When hedge fund investments go sour,
Andrew Lawrence will sweeten things up.
Lawrence is the CEO of Rosebrook Capital Partners, a firm that helps those investors, buying stakes in hedge funds from investors who — for one reason or another — need their money back fast.
Consider a recent pitch Lawrence heard from an investor in Visium Asset Management, the one-time $8 billion firm that is shutting down amid an insider trading investigation.
The investor was looking to sell their stake in Visium’s Balanced Fund.
Visium suspended redemptions from its funds last month, and said it would start returning investors’ money in July.
However, Visium also expected to hold 3% to 5% of investors’ capital in a “reserve for possible liabilities and other contingencies” related to the SEC investigation.
Usually, when an investor wants out of a hedge fund, they get their money back directly from the fund manager. But those withdrawals — called redemptions — aren’t always possible as quickly as the investor wants.
So an investor looking to sell their stake in the Visium fund to Rosebrook is hoping to get cash back before everything is settled, and for some certainty in the size of their redemption. For Rosebrook, the opportunity would be to buy that stake for less than Visium is planning to return — and profit from the difference.
Lawrence declined to say how much the Visium stake was worth, but did say that
Rosebrook is unlikely to take up the offer because it prefers more “quotidian” situations, such as bad performance. That helps his firm avoid more complicated situations, such as regulatory probes, which may involve lawsuits with the firm.
Some funds have so-called lockup agreements that keep investors from pulling out before a year is up. Others require three months notice, or prevent investors from pulling their assets all at once. The idea behind these restrictions is that a fund manager may have to sell off assets or pare back investments to get the cash for a redemption, and needs time to do so.
That’s where Rosebrook steps in — offering another option for those who can’t or don’t want to wait.
The fund has arond $280 million of firepower, including leverage, according to a filing from March.
Lawrence expects to see more investors looking to sell their stakes, particularly as pensions and sovereign wealth funds grow tired of underperformance. The industry has collectively returned 1.6% through June this year, less than half the gains of the S&P 500.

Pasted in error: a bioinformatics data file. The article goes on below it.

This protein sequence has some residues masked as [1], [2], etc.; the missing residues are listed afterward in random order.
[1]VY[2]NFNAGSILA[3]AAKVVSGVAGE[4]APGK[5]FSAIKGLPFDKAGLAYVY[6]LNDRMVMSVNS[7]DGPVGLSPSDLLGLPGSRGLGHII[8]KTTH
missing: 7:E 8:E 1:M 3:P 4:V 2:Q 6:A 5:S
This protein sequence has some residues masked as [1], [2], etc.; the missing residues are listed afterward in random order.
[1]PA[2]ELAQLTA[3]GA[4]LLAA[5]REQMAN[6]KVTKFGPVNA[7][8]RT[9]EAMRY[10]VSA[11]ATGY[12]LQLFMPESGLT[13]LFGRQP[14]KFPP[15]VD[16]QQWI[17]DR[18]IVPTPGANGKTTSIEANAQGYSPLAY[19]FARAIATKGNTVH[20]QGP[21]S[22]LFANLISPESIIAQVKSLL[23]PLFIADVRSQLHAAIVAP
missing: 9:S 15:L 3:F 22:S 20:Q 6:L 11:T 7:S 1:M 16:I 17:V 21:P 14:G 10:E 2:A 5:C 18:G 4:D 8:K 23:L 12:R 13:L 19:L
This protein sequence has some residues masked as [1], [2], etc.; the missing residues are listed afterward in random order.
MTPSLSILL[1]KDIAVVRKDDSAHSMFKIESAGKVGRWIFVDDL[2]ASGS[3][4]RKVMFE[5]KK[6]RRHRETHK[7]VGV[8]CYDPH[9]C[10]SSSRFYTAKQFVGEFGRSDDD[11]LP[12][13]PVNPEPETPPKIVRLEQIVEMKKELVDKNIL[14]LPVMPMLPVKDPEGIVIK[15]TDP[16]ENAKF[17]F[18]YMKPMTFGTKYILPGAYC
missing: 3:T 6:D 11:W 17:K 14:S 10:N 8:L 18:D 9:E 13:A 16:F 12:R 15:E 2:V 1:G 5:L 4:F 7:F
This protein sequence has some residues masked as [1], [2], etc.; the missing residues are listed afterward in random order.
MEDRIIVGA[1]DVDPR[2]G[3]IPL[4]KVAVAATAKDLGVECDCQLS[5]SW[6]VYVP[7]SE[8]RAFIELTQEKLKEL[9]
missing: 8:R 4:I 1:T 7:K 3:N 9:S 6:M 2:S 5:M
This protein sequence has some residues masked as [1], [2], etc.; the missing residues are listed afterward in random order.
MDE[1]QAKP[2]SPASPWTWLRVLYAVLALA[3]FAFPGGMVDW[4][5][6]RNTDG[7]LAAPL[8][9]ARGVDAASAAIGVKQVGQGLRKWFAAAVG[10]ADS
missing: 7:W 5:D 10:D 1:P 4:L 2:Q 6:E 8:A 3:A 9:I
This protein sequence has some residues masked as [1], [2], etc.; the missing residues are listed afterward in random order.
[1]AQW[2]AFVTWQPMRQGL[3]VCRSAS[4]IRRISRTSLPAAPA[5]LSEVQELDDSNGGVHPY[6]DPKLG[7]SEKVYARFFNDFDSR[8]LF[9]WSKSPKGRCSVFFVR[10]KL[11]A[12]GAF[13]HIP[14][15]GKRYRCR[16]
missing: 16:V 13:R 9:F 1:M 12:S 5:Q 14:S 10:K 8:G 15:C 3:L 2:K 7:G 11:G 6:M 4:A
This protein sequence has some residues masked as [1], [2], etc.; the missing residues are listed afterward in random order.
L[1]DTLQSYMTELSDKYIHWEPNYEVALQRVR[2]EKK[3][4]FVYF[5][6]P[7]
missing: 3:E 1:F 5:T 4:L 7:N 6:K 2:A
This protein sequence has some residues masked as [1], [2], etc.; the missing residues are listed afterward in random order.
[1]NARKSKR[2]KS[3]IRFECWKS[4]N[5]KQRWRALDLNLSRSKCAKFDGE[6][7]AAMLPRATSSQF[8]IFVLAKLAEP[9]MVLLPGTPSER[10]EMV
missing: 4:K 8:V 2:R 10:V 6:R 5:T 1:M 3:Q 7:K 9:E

Rosebrook’s strategy can make boatloads of money, if played right. Rosebrook usually buys hedge fund stakes at 50 to 60 cents on the dollar, with hopes to get paid out later on by the hedge fund in full, Lawrence said.
So say an investor wanting out of a hedge fund has a $25 million stake; Rosebrook might offer to buy it for around $13 million, and will hope to get the difference later down the line.
Generally there are three ways Rosebrook and firms like it get a hold of illiquid stakes.
- The investor looking to sell comes directly to Rosebrook.
- The hedge fund asks Rosebrook to buy the unhappy investor’s stake. Some hedge funds have long-term lock-ups that an investor may want out of sooner, for instance.
- The secondary broker market.
While Rosebrook sees a buying opportunity, some numbers show that the secondary markets space for hedge funds has slowed down. Last year, the amount of traded hedge fund stakes in secondary markets dropped 67% from the year before, according to a report by Setter Capital, a Canadian investment bank.
That’s related to the diminishing supply of side pockets, or separate accounts that hedge funds set up to separate illiquid investments from their main fund, the report said.
On the flipside, the secondary market has ballooned in recent years for private equity, where investors typically have to lock up their money for a decade.
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